To learn more about Designed to Cure Industry Solution Experience provided by Dassault Systèmes, download the solution brief.

Optimized Planning: Analyze and verify your construction sequence before breaking ground

Posted: 20 Aug 2015 05:00 AM PDT

optimized planning
The Optimized Planning Industry Process Experience is for construction planners, project managers, and safety engineers to collaborate on a digital model that is true to the reality of the construction process.

It allows teams to simulate and validate critical project activities—even worker tasks—before arriving onsite.

Click to TweetClick to Tweet: “Optimized Planning” simulates & validates #AEC project activities—even worker tasks—before arriving onsite

The main ingredients for creating a fully optimized plan are the project design, construction sequences, and critical resources:

3D Model. The physical asset is represented in it's completed form by a BIM or VDC (Virtual Design Construction) model.

Processes. Construction timeline and sequences are outlined in a Gantt chart or other timeline tool to illustrate the progression of the project.

Resources. The space, labor, and equipment utilized during a project are critical to simulating the construction process, but are often overlooked in the planning phase. Activities on the construction site often have even more impact on the bottom line than the design of the project itself. An analysis of the building environment throughout the build is necessary for planners to determine how the project will be built.

Optimized Planning considers the design, timeline, and critical resources like cranes and crews to produce an exceedingly detailed construction plan and dramatically reduce the risks and costs associated with the most critical components of complex projects.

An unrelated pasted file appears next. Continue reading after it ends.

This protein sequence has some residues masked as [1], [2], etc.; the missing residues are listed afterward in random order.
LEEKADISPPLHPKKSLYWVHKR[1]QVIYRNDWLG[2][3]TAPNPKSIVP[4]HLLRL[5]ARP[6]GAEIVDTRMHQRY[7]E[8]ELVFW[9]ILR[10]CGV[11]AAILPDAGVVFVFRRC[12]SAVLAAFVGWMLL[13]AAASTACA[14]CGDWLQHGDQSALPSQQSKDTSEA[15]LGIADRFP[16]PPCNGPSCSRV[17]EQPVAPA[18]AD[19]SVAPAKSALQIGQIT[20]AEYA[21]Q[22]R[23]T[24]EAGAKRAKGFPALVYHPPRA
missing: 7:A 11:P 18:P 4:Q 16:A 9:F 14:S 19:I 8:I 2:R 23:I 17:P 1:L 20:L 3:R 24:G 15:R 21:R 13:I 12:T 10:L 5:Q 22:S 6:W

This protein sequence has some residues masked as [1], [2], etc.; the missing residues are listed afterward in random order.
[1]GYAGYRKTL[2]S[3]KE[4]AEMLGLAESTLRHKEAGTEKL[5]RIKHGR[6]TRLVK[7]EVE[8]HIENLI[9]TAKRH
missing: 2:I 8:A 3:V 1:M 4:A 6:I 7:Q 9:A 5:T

Utilizing the Optimized Planning process helps users to:

  • Minimize costs by accurately predicting workforce requirements and onsite time needed for using costly material handling equipment, especially in congested areas
  • Dramatically reduce rework and delays through rapid recalculations using real-time data in the event of unforeseen activities
  • Improve worker health and safety by identifying risks early in the design and planning process
  • Optimize efficiency of the construction project by evaluating the best resource allocation, logistics, construction sequence, and other factors
  • Simplify communication by planning, visualizing, and working from data contained within one aggregated model

Defining and validating a precise plan prior to the execution of the actual construction job is made possible with a simulation system that can handle the model, schedule, and critical resource data.

Planners may then run realistic scenarios to validate sequences, optimize the construction schedule, and avoid project risks.

Click to TweetClick to Tweet: Run realistic scenarios
to validate your #construction plan, reduce risk


See the Shanghai Foundation Engineering Group customer story to learn how they leveraged the Optimized Planning Industry Process Experience.


Review this Slideshare to learn more about Optimized Planning:

slideshare optimized planning